Saturday, December 5, 2009

What To Do Before You Hop on the Social Web Wagon

I am at a writing retreat this weekend at the beautiful and spiritual Scarritt-Bennett Center in the heart of Nashville, Tennessee. As the brochure says, this small campus was designed in "Collegiate Gothic" style back in 1963. It immediately scratched my nostalgia itch because it reminds me of 1991 when I enrolled for a summer session at University College in Oxford, England. Add a river, Rob Lowe and a bad soundtrack and you've got "Oxford Blues."Yes, I wrote that to have an excuse to embed this:

As mentioned, I'm on a retreat attempting to feed my other passion, writing. There's a small group of us here, and we have become a close-knit group fast. During one of our conversations the first day, the topic of understanding the social web came up, which can be a completely overwhelming subject for an individual or very small business who simply want to get the message out about their book, product or service. I began to give tips and make suggestions here and there. Before long, I was asked to give a casual presentation the next day at lunch.

As I scratched my notes on my yellow legal pad, I realized that before I tell these people to have multiple profiles on this or that site, or who to follow and why, that there are some important first steps these new friends of mine should make.They need to know who they are and what they want to present to the people of the interwebs. I forget sometimes that not everyone is as ravenous about keeping up with social media as Taylor and I are. Though, if there's anyone out there aside from Chris Brogan who can really keep up, please give me two of whatever it is you're taking.

Here are the basic of the Basics you need to know before hopping on the Social Web wagon:

Know Your Brand
1. Who are you?
Are you the brand? Are you the owner? Are you going to be the friend, the sales guy, the expert, or all of these people? Know your limits, know your potential. This is an evolutionary image, so don't think it isn't malleable once you learn the ropes. But FYI -- you are the brand whether you want to be or not. You represent the cause, the product, the service. You're not just the gatekeeper. You will be people's first impression of your company.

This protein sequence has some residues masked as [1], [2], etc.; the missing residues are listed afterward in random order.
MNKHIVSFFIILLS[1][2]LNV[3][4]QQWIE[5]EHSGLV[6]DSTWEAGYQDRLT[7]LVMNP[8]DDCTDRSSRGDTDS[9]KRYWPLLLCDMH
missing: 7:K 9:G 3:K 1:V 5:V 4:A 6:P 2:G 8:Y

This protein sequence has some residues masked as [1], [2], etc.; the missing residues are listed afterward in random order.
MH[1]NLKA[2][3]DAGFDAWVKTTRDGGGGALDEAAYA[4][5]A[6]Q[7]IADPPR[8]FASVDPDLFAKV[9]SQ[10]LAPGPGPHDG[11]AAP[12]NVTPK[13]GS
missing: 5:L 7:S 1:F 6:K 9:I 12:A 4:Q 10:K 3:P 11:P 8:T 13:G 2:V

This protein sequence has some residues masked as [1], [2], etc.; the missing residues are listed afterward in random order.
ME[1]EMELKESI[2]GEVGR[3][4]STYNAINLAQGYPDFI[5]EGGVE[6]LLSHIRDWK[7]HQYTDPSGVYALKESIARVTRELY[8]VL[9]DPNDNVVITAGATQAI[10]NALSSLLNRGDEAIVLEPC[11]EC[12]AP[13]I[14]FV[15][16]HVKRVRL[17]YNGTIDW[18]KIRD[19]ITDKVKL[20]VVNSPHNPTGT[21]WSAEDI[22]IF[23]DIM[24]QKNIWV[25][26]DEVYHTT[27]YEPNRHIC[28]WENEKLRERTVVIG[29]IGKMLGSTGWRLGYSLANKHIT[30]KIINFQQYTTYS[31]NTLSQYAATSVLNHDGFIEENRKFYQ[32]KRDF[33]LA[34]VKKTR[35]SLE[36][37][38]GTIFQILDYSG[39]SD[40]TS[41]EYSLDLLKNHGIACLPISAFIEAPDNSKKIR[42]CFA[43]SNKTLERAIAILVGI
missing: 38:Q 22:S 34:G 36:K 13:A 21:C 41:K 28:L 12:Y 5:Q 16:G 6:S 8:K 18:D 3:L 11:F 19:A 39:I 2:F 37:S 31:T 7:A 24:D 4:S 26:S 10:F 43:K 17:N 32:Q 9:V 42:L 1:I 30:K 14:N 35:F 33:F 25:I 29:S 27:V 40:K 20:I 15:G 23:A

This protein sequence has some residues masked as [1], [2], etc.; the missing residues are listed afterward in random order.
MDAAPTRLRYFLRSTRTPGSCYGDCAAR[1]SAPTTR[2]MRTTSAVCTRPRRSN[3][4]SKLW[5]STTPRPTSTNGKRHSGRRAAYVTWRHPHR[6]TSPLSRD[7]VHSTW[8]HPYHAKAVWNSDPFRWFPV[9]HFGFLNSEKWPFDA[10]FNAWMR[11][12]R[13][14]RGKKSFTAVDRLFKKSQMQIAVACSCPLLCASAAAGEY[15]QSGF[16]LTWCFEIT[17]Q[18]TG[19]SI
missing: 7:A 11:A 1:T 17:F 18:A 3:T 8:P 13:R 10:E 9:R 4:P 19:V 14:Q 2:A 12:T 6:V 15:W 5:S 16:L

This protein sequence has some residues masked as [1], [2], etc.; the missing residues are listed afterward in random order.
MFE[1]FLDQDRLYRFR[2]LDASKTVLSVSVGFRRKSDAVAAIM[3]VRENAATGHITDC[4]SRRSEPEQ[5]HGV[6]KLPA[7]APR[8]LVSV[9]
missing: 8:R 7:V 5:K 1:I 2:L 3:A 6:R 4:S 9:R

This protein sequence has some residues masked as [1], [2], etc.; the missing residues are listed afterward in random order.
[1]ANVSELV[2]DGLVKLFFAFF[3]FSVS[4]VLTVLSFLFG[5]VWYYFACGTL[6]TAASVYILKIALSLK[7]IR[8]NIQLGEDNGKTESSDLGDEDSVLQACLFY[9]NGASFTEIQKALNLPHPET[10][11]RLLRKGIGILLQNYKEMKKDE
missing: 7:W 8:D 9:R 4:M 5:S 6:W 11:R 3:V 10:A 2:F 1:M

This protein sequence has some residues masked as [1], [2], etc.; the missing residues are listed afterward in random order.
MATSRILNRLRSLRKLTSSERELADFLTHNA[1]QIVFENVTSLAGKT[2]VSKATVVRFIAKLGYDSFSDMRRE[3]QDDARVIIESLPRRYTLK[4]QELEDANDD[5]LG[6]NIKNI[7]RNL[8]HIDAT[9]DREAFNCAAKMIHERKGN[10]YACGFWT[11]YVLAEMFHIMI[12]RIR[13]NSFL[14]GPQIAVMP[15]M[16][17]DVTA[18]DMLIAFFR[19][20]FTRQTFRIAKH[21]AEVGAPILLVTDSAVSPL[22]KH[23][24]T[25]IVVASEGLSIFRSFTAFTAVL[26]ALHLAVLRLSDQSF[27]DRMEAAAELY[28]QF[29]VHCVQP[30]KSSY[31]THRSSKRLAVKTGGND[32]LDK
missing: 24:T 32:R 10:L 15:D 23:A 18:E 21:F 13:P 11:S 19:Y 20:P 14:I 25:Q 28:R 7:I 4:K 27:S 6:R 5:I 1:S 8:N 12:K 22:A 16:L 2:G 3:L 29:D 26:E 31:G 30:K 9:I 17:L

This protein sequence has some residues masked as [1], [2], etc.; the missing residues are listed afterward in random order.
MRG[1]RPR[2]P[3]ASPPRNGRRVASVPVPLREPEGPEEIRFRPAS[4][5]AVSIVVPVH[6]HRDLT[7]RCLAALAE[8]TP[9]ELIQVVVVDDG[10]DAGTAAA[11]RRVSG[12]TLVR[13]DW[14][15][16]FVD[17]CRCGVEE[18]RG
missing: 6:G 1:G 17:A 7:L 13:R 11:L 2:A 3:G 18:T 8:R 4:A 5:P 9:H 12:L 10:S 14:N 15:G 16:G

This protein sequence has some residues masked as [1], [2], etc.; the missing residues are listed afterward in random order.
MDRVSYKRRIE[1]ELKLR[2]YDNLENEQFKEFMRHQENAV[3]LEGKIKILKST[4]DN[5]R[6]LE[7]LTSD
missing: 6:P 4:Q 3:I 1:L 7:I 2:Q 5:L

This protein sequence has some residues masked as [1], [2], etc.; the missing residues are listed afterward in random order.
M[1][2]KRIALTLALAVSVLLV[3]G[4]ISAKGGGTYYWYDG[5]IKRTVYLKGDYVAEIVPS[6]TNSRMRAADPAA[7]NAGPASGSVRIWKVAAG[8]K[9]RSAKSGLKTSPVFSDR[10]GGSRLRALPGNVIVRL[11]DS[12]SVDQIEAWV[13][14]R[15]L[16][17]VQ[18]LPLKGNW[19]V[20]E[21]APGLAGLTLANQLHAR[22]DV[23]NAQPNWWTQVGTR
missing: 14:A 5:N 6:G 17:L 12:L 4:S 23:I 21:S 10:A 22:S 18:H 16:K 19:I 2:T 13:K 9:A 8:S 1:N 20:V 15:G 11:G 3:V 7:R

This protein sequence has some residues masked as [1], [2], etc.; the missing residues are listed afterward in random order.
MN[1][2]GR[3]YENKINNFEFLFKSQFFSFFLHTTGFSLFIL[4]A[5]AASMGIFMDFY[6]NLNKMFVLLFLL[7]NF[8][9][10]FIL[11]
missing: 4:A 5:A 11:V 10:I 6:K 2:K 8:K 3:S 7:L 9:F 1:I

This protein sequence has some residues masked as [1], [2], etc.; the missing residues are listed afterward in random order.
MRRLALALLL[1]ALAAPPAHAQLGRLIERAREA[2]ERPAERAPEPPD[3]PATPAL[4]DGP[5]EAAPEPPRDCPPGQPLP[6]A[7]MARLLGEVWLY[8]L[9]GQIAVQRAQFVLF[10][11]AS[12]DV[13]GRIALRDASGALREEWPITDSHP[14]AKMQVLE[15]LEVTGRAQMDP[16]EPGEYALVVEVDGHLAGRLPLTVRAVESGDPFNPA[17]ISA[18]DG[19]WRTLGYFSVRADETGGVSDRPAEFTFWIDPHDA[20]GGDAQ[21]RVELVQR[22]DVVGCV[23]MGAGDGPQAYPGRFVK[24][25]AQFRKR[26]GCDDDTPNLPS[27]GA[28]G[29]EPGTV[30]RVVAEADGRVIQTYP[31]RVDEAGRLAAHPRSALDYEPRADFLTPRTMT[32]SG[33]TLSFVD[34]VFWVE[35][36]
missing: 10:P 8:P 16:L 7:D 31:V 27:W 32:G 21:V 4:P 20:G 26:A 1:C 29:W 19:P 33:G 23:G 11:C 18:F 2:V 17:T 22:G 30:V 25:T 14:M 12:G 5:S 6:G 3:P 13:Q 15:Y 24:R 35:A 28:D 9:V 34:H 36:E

2. What is your service or product that you want to share or sell?
-- Are you trying to sell just this one book, or are you trying to build an audience who trusts you, so that you can sell many books?

3. How do you want to present yourself?
-- An addendum to the first point -- will you be only business, or will you be less formal and casual in tone, pictures and personality? Knowing your brand image will help set this tone.

4. Know what social platforms are right for you before you sign up for all of them willy-nilly (that's a scientific term).
-- Look if you're not selling a music product Myspace may not be right for you. It's one of those look before you leap scenarios, which  you should be doing with all social networks. In as much as you can, know them before you join them. The best way is to join, but do the research.

5. Be aware that ALL your social profiles will define you whether you intend for them to or not.
-- If LinkedIn is your professional profile, and you think for one minute that potential customers or employers won't search your Facebook profile, you're wrong. In today's day and age, they all matter. They can either work together or work against you.

These tips are not the only place to start, but a good place to start. In my next post I'll touch on how to start sharing on the social web.